Quickly Noted: Proof of H1N1 Communications Failure
Whilst Philadelphia was being squashed by the sno-pocalypse, the NY Times published an amazing article based on a survey out of the Harvard School of Public Health. They’ve been publishing survey results pretty regularly throughout the pandemic, though this one seems more damning than most.
They found that only about 20% of Americans received their H1N1 vaccine. Many Americans (44%) believe the pandemic to be over. And most think that the flu threat was overblown.
One key quote from the survey:
Our results show there was broad awareness of the public health messages on H1N1; approximately 3/4 of the public reported seeing ads regarding the importance of getting the H1N1 vaccine since December, but many people did not respond to the message.
This echoes a warning I made way back in October, when I said:
The author [of a post on the Walking the Path blog] thinks the CDC did a good job on educating people about H1N1 by utilizing social media, but is dropping the ball on spurring people to action. Specifically, lots of people aren’t planning on getting the vaccine, which anecdotally seems like the case to me, too.
Is that what failure looks like?
Is it possible that H1N1 public information campaigns are more than just education campaigns? Is there a second component to H1N1 communications, one of convincing people to act?
Prescient, right? Here was my proposed solution:
I think that’s the next phase in H1N1 influenza communications (or at least it should be). Move away from bullhorn risk communications. Begin engaging with your community. Right now, the best way I can think of to do that is to use social media tools — at the local level.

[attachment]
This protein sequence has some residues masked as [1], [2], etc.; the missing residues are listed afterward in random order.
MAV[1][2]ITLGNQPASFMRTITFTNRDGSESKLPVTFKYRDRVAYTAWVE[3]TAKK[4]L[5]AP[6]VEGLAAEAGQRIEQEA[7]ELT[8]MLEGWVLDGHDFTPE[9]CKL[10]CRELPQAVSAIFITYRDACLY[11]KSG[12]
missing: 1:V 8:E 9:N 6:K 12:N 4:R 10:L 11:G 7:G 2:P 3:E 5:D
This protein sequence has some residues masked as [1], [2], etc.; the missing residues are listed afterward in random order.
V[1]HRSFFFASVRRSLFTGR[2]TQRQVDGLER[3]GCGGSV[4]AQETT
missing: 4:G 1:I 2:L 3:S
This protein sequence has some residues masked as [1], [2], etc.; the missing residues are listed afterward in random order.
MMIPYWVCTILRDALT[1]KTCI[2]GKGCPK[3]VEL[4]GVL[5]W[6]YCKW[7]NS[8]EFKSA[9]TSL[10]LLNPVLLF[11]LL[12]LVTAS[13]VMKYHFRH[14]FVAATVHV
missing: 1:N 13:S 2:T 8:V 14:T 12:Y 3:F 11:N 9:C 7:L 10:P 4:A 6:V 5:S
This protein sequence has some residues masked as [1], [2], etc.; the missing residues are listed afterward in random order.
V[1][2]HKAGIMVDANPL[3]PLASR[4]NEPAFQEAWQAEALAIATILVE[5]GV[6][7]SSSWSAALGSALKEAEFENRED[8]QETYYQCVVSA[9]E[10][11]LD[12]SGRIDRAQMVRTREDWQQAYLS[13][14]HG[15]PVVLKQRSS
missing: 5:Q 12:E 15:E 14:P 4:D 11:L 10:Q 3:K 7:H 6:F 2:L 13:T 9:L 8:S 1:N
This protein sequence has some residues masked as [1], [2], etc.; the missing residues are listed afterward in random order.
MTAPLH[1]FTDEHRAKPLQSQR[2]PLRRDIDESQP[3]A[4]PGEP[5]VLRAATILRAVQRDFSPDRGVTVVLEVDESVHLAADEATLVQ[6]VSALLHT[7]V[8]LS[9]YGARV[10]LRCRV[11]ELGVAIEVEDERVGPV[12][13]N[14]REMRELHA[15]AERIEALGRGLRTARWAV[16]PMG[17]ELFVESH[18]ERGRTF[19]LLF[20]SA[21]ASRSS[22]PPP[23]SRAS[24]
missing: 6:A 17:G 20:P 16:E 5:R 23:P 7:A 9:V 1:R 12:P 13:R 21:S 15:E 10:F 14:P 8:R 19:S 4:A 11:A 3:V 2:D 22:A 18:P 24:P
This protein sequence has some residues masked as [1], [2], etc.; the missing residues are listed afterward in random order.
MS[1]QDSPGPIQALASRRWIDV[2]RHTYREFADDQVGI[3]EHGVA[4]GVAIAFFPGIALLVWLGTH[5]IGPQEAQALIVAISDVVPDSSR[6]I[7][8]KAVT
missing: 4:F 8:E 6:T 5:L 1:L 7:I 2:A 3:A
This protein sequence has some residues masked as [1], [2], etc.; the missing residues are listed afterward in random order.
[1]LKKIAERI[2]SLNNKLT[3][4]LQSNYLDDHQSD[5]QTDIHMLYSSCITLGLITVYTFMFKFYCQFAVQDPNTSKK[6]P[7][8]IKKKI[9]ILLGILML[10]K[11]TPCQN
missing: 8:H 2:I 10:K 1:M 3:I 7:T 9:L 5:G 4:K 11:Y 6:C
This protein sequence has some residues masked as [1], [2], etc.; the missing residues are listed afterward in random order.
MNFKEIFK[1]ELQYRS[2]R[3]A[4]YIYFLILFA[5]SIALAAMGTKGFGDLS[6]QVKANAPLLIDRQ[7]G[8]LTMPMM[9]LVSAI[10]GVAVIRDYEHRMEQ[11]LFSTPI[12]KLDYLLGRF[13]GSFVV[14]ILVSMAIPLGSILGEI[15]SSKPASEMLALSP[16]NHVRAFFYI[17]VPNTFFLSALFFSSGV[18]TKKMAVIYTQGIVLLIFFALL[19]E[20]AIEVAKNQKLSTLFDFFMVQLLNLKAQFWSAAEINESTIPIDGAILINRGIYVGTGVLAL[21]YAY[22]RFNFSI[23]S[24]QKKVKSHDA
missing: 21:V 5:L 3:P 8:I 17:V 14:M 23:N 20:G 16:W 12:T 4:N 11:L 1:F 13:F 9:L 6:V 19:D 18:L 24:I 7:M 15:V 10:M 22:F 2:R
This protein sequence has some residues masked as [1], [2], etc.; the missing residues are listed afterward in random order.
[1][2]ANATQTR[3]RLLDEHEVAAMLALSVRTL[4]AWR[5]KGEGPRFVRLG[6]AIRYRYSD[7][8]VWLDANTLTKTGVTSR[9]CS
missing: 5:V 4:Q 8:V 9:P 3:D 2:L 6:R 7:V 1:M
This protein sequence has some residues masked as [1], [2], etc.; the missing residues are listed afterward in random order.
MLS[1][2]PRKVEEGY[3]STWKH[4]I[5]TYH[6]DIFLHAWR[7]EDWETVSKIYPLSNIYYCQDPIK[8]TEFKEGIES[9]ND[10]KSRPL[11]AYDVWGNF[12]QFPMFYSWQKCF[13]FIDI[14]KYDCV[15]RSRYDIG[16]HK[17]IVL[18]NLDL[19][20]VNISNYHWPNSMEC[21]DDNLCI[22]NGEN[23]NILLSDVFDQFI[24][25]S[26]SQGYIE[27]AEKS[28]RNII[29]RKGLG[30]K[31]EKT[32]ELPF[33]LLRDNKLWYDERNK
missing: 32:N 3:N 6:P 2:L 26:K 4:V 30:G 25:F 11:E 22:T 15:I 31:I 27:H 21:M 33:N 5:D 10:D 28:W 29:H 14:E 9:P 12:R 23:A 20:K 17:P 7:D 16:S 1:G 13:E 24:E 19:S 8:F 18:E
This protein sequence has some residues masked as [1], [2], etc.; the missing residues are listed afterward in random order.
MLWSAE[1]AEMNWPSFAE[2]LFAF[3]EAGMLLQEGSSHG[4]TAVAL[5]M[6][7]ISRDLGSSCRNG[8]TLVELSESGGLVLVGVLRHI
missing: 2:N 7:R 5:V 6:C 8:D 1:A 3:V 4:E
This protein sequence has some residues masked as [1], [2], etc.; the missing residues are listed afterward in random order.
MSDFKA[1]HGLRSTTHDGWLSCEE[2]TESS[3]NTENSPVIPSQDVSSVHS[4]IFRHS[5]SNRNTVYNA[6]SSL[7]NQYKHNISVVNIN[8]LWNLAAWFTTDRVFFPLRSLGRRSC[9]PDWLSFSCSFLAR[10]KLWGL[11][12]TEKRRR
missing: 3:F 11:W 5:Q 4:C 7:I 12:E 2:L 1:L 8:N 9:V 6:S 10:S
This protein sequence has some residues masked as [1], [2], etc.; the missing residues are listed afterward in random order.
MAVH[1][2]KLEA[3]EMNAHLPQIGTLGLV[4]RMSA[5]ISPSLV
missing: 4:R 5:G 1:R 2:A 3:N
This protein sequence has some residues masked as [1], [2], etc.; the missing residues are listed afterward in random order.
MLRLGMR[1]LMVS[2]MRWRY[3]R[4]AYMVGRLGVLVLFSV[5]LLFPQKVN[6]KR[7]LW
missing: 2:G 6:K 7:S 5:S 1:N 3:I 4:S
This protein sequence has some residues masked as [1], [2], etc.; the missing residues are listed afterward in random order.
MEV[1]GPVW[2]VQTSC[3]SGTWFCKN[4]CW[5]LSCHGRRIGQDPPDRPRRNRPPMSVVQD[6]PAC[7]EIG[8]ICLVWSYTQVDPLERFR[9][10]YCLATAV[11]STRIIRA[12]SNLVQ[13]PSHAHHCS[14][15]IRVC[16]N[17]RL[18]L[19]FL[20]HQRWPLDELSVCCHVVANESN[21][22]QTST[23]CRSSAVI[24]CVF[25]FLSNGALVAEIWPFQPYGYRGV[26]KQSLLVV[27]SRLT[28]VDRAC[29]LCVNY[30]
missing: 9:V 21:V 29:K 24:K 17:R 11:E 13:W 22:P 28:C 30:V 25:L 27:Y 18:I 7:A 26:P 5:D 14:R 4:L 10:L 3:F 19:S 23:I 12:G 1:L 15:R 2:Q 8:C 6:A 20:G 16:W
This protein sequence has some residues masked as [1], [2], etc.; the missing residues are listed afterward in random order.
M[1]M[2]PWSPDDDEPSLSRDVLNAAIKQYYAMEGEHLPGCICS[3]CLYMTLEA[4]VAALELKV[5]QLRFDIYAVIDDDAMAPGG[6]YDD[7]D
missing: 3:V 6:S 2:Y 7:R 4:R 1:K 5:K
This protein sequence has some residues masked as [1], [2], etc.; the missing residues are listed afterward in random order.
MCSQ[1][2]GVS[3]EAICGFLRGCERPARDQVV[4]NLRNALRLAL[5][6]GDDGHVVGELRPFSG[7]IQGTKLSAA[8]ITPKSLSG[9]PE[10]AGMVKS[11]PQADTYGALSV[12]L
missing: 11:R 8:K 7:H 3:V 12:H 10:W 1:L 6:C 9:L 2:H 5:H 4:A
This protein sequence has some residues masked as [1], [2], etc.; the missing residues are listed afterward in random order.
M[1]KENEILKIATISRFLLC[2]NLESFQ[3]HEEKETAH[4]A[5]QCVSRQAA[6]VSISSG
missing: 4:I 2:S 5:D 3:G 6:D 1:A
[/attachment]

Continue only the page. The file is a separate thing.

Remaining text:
CDC should be offering webinars on how LHDs can set up Twitter accounts and how to record YouTube videos. The CERC folks should be developing curriculums to teach PIOs how to write using a social media voice. Health Commissioners should be scheduling live chatroom “office hours” where citizens and residents can ask them to address specific worries from the public.
I guess, then, I’m not saying CDC has failed in their H1N1 communication efforts. They’ve handled the first phase extremely well. Kudos, really. I think that believing they can continue to communicate the same way going forward, in this second phase, is their failure. And there’s absolutely nothing they can do about it. The fact is, the CDC is just not equipped to act as a local presence everywhere, nor should they be. Pandemic influenza is, and has always been, a local emergency that just happens to occur everywhere. The response, by definition, should be locally coordinated.
People heard the message – flu abounds! CDC gets lots of great things written about their outreach efforts; and deservedly so. Flu vaccine is available – crickets abound! CDC gets dragged through the coals; and I would argue undeservedly so.